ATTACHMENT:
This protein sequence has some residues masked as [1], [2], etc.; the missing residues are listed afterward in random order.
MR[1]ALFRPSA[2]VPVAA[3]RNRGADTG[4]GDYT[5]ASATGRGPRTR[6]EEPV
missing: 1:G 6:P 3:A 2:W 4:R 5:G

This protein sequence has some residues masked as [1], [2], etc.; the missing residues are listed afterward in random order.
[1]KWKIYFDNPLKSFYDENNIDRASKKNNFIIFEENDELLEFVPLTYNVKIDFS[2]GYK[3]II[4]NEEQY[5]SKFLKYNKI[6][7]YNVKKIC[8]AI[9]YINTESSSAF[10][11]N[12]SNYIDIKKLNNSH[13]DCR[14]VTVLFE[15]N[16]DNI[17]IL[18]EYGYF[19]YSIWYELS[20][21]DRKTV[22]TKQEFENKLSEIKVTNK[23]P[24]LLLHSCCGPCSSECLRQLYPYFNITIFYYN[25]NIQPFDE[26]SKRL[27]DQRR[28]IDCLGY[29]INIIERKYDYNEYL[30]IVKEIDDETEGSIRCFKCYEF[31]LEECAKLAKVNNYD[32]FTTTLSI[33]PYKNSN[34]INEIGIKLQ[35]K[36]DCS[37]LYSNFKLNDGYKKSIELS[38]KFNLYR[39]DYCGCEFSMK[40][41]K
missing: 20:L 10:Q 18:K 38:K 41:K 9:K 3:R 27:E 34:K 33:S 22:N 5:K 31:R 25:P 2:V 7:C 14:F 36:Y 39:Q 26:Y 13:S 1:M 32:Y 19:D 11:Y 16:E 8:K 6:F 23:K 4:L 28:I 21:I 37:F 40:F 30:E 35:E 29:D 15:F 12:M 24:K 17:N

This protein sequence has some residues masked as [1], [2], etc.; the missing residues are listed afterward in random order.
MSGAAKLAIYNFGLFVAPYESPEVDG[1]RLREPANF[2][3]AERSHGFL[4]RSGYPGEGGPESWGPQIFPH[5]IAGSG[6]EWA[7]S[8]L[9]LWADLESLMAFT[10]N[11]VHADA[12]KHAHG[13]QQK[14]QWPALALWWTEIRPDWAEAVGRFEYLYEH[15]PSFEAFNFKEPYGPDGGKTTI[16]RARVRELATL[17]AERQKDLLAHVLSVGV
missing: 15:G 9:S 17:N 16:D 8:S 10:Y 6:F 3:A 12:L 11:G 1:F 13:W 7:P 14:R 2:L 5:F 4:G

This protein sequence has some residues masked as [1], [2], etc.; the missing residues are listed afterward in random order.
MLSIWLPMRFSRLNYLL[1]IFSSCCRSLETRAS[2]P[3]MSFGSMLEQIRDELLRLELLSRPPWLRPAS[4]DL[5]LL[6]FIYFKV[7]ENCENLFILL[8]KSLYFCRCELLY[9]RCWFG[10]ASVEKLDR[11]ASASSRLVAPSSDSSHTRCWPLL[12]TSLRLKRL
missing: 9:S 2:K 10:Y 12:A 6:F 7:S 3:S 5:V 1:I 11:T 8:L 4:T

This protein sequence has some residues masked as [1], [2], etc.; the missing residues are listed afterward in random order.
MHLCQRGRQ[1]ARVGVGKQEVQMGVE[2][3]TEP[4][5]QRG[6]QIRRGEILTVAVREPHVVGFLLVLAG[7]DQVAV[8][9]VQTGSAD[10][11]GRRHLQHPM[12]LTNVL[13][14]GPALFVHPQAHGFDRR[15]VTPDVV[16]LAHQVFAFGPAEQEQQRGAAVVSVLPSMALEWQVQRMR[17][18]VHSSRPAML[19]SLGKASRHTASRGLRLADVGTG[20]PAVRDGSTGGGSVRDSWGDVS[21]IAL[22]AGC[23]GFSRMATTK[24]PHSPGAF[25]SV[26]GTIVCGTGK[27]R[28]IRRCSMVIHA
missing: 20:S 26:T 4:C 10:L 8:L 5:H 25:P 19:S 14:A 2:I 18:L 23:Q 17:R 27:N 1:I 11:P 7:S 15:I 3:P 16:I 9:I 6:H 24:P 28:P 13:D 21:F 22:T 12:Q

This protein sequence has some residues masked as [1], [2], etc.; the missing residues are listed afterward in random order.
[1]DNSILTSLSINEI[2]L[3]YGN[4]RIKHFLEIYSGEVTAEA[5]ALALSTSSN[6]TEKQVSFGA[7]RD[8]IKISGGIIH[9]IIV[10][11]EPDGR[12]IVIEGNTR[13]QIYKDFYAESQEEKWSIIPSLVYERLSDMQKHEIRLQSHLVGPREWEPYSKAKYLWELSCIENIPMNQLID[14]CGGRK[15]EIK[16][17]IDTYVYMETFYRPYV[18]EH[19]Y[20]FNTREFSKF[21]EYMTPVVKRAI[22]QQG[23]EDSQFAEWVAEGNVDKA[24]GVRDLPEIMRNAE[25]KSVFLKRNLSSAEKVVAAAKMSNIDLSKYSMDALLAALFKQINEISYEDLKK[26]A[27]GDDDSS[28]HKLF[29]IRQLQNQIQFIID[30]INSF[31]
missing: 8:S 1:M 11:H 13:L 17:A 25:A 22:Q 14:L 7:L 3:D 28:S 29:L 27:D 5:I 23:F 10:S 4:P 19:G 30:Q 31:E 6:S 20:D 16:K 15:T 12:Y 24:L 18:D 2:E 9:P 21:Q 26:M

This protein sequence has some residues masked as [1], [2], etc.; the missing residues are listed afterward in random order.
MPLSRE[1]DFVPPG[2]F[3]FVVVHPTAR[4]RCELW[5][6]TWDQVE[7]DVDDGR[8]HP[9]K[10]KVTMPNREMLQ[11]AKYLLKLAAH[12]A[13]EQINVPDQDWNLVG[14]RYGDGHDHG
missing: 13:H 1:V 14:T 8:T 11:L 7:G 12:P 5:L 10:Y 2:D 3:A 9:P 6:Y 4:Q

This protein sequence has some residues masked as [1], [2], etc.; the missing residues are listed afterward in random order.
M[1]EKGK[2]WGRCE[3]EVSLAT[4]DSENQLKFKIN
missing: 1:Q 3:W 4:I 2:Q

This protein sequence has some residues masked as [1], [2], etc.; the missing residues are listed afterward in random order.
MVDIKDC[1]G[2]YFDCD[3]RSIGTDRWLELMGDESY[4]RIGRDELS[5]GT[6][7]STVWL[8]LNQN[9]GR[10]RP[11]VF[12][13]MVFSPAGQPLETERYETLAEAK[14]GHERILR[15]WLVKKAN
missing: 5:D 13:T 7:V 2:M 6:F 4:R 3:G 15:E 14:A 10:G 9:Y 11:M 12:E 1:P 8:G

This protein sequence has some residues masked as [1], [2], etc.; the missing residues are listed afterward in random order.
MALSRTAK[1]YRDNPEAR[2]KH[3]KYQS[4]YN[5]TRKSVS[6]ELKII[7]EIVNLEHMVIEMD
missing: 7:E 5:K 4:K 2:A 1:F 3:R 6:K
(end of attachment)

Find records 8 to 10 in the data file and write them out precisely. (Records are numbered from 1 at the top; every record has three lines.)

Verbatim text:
This protein sequence has some residues masked as [1], [2], etc.; the missing residues are listed afterward in random order.
M[1]EKGK[2]WGRCE[3]EVSLAT[4]DSENQLKFKIN
missing: 1:Q 3:W 4:I 2:Q

This protein sequence has some residues masked as [1], [2], etc.; the missing residues are listed afterward in random order.
MVDIKDC[1]G[2]YFDCD[3]RSIGTDRWLELMGDESY[4]RIGRDELS[5]GT[6][7]STVWL[8]LNQN[9]GR[10]RP[11]VF[12][13]MVFSPAGQPLETERYETLAEAK[14]GHERILR[15]WLVKKAN
missing: 5:D 13:T 7:V 2:M 6:F 4:R 3:G 15:E 14:A 10:G 9:Y 11:M 12:E 1:P 8:G

This protein sequence has some residues masked as [1], [2], etc.; the missing residues are listed afterward in random order.
MALSRTAK[1]YRDNPEAR[2]KH[3]KYQS[4]YN[5]TRKSVS[6]ELKII[7]EIVNLEHMVIEMD
missing: 7:E 5:K 4:K 2:A 1:F 3:R 6:K